Denver Mint Robbery - Denver, CO
Posted by: Outspoken1
N 39° 44.374 W 104° 59.578
13S E 500602 N 4398852
Quick Description: Unsolved robbery and murder at the Denver Mint in 1922
Location: Colorado, United States
Date Posted: 5/29/2010 11:44:21 AM
Waymark Code: WM8Y1K
"The Denver Mint Robbery occurred on the afternoon of December 18, 1922 when five men hijacked a Federal Reserve Bank delivery truck outside the U.S. Mint in Denver, Colorado. At the time of the robbery, around 10:30 am, the truck was being loaded with $200,000 (in $5 bills) on West Colfax Avenue. A black Buick touring car then pulled up and two men jumped out firing sawed-off shotguns, while a third grabbed the money bags. Guards inside the mint, numbering some 50 men, quickly responded by returning fire. One of the robbers was said to have "taken a [shotgun] round in the jaw". The gang however, remaining at the scene for only a minute and a half, had already made their getaway. (Excerpted from (visit link
"'While federal and county officers watched all roads throughout Colorado and neighboring states and officers of the law were sharpening their wits in effort to checkmate the fugitives, the four bandits who robbed a United States mint at 10:30 o'clock yesterday morning and killed Charles T. Linton, a guard, were still at liberty late last night, and the searchers frankly admitted that they were without clews [sic].'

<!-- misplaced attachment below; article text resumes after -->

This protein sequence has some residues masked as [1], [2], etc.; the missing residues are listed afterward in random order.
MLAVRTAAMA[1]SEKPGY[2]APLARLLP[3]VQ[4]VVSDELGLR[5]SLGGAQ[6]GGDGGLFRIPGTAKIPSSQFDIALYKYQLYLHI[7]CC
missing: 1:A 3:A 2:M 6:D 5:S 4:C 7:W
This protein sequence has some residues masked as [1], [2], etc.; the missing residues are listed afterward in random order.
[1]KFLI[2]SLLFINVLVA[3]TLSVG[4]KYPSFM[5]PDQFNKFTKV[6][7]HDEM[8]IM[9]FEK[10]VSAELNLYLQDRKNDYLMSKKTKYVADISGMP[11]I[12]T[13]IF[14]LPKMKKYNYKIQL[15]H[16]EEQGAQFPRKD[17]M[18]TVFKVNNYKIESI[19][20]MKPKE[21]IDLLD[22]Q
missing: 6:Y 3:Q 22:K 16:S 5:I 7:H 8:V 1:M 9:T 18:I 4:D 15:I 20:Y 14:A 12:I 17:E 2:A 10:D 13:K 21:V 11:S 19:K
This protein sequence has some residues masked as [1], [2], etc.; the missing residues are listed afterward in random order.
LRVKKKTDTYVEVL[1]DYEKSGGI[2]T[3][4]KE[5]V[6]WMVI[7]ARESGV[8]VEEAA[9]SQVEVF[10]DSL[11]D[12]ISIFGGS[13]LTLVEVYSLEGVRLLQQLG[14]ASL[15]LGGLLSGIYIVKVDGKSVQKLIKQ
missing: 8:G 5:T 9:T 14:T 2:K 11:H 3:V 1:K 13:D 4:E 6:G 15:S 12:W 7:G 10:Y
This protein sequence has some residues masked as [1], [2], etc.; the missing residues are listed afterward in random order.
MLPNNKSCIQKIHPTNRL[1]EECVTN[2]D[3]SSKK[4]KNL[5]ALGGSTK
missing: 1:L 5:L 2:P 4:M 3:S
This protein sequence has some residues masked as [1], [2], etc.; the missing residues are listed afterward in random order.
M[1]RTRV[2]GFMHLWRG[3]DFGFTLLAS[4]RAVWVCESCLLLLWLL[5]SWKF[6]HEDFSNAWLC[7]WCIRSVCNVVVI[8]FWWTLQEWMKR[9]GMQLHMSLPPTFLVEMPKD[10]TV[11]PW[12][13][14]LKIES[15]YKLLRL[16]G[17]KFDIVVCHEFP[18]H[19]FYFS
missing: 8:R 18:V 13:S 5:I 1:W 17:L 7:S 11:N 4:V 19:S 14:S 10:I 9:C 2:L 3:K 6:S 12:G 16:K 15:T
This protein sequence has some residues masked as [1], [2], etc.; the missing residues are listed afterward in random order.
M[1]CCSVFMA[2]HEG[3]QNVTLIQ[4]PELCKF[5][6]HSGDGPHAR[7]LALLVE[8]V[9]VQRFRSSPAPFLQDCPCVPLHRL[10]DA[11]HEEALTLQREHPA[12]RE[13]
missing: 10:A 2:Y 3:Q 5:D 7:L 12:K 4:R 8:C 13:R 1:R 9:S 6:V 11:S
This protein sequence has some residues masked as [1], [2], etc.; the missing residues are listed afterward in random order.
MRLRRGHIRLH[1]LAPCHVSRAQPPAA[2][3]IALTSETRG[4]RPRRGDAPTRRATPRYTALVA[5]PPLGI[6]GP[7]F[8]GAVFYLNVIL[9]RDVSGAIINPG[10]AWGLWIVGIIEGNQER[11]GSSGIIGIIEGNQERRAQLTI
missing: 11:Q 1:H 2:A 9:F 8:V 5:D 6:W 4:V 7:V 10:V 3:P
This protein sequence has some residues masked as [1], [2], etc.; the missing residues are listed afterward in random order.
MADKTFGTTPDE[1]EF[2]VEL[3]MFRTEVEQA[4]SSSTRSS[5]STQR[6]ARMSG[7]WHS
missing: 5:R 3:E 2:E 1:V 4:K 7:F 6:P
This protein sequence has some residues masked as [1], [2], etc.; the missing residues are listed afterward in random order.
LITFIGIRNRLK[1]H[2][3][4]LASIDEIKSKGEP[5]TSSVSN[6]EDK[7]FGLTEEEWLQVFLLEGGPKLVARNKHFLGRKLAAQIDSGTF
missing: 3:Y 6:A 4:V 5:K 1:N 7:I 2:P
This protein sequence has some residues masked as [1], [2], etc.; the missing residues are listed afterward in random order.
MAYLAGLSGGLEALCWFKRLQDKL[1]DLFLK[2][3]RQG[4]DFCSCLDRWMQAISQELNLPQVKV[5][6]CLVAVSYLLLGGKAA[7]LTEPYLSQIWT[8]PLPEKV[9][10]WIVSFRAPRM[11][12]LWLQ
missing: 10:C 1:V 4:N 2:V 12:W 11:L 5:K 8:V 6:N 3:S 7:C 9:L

Four masked "desperadoes" in a black touring car, with curtains drawn, pulled in front of the West Colfax Avenue entrance to the mint alongside a Federal Reserve bank truck.
'I heard a shot, then several. Then the general alarm going in the mint,' superintendent Robert Grant told reporters after. 'Every man picked up a rifle and rushed to the door.'
But Linton was shot, dying, and the robbers had grabbed 50 packages of $5 bills that the guards had been transferring into the truck.
'I understand that the bandit car drove up just as our men had re-entered the mint,' " Grant said. " 'It was nicely timed and the bandits evidently had followed the bank truck from Arapahoe Street.' (Excerpted from (visit link
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